Christ’s role as priest-king cannot be fully understood apart from his liturgical action. As such, when the Letter to the Hebrews previews Christ’s priesthood with his Ascension, it demonstrates how his Paschal Mystery underlies his entire priesthood. It was precisely “the process of Christ’s obedience and suffering [that] perfected him so that he could be both a source of salvation and a high priest according to Melchizedek.”12

Old Testament sacrifices were offered exclusively by Levitical priests, yet, in the New and Eternal Covenant, it is clear that “the ministerial priesthood… and the universal priesthood of all Christian believers are both participations in the one priesthood of Christ.”13

Christ alone is the perfect sacrifice as he alone was the spotless, unblemished, new Passover lamb, being Holy and sinless, he offered himself, being both priest and victim, rendering his sacrifice eternally valid and effective. In the celebration of the Holy Eucharist, then, all the baptized come to unite their entire lives with Christ, their high priest forever.

The institution of the Holy Eucharist, amongst other realities, then, was, “the fulfillment by our Lord of the type of Melchizedek, who offered bread and wine…”14

The priesthood that Christ instituted, and which he ordained his apostles into, is “distinct from that of Aaron, [it] is an abiding priesthood, the exercise of which remains in the Mass.”15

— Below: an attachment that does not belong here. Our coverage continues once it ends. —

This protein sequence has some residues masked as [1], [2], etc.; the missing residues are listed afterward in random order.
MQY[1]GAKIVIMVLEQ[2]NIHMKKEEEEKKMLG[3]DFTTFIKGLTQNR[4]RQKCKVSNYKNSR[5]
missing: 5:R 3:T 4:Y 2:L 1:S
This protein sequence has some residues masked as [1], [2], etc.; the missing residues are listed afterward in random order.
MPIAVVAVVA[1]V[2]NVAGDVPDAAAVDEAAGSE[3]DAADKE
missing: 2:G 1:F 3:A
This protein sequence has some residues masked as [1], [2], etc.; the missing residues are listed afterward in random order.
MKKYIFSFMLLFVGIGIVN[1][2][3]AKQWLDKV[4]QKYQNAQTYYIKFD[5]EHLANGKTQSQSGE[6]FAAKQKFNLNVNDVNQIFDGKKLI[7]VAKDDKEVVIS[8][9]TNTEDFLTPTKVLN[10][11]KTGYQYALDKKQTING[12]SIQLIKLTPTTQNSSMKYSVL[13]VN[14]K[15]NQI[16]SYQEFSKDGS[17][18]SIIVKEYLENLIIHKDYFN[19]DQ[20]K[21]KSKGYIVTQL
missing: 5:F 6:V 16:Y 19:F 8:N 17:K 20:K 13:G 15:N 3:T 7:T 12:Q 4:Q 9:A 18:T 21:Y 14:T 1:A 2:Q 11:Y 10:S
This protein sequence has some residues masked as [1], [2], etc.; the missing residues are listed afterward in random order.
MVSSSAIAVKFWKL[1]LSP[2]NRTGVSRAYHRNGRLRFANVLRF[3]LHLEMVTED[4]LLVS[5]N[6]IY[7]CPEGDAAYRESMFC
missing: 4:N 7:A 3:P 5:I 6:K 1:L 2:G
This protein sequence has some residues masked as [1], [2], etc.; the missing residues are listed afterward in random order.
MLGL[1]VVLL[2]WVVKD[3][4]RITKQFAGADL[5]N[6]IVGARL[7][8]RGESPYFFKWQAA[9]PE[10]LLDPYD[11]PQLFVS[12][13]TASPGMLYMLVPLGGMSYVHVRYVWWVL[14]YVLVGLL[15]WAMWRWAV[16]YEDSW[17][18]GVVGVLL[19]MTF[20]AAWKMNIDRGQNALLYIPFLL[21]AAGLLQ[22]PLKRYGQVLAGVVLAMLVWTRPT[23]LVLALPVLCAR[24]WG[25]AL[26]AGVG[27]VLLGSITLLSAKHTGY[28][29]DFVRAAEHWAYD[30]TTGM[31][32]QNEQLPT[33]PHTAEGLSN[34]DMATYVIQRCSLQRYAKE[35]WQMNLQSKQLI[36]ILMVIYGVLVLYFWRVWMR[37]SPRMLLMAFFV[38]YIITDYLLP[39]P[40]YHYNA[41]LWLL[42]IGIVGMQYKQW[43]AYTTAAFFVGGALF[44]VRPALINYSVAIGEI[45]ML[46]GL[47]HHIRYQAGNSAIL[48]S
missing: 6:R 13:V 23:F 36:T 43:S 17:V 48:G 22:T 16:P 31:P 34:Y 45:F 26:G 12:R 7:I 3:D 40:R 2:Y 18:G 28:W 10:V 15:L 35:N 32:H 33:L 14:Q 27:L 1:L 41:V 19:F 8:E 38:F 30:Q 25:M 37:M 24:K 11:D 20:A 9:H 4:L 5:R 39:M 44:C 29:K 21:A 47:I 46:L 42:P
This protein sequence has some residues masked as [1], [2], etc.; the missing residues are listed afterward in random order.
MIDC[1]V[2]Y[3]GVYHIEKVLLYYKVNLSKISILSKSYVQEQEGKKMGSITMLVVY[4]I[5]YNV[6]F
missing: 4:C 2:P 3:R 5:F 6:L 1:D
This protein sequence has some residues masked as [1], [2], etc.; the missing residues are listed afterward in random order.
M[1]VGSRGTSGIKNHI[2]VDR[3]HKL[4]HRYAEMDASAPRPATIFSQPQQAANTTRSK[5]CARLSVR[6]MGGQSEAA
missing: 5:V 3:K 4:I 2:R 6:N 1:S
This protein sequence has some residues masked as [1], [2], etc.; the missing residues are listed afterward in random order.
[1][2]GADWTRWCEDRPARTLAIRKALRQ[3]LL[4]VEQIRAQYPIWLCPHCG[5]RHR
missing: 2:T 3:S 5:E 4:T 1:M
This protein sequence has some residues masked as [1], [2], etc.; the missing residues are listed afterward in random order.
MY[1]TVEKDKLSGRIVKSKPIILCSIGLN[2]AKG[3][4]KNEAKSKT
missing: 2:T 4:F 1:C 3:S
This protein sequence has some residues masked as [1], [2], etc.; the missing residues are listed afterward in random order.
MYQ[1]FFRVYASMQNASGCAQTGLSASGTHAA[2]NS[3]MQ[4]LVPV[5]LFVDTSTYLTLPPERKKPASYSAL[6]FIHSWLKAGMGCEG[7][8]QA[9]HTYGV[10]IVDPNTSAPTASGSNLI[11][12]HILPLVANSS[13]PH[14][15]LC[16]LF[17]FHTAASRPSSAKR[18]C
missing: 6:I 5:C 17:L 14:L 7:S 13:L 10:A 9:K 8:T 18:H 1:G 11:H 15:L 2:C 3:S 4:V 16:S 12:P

In fact, for every celebration of the Holy Eucharist, there is a renewal of the abiding quality of this priestly order. This is because “the priest after the order of Melchizedek abides forever in such a way that he sacrifices after the pattern of Melchizedek; and this takes place invisibly daily in the Mass, when the Church sacrifices his flesh and blood under the species of bread and wine.”16

The Celebration of the Holy Eucharist in the Church

By virtue of that theological assertion, on an ecclesiological level, the Church is cognizant of the veracity that the true Jerusalem, the true Salem of God, is, in its fullest sense, the Body of Christ – the Holy Eucharist is the true peace between God and man. In consequence, when reading the Johannine Prologue, the baptized are made aware that the humanity of Christ is what John calls the tent of God (cf. John 1:14). It was in this human nature, “God himself pitched his tent in the world, and this tent, this new, true Jerusalem is at the same time on earth and in Heaven because this Sacrament, this sacrifice, is ceaselessly brought about among us and always arrives at the throne of Grace, at God’s presence.”17

Hence, Christ’s declaration over the cup as the “blood of the covenant,” is a bold and unmistakable assertion that, in his office of high priest of the New Covenant, in the celebration of the liturgy of that covenant in the Holy Eucharist, Christ himself “will reestablish the bond of kinship between God and man. In this way, ‘the words of Sinai are intensified to an overwhelming realism.’ The Last Supper was fundamentally the ‘sealing of the covenant,’ and the Eucharist is now ‘an ongoing reenactment of this covenant renewal.’”18

Hence it is clear that the inspired author of Hebrews illustrates the institution of the Holy Eucharist by Christ in the upper room as a new Yom Kippur (cf. Heb. 9:11-14, 24-26).19

With that in mind, when the baptized behold the Holy Eucharist, they are able to understand that it is, in fact, the true Jerusalem, for the celebration of the Holy sacrifice of the Mass is simultaneously heavenly and earthly, bringing to the world the “tent which is the Body of God, which as a risen Body always remains a Body and embraces humanity. And, at the same time, since it is a risen Body, it unites [man] with God.”20

Christ, the Eucharistic High Priest in the Order of Melchizedek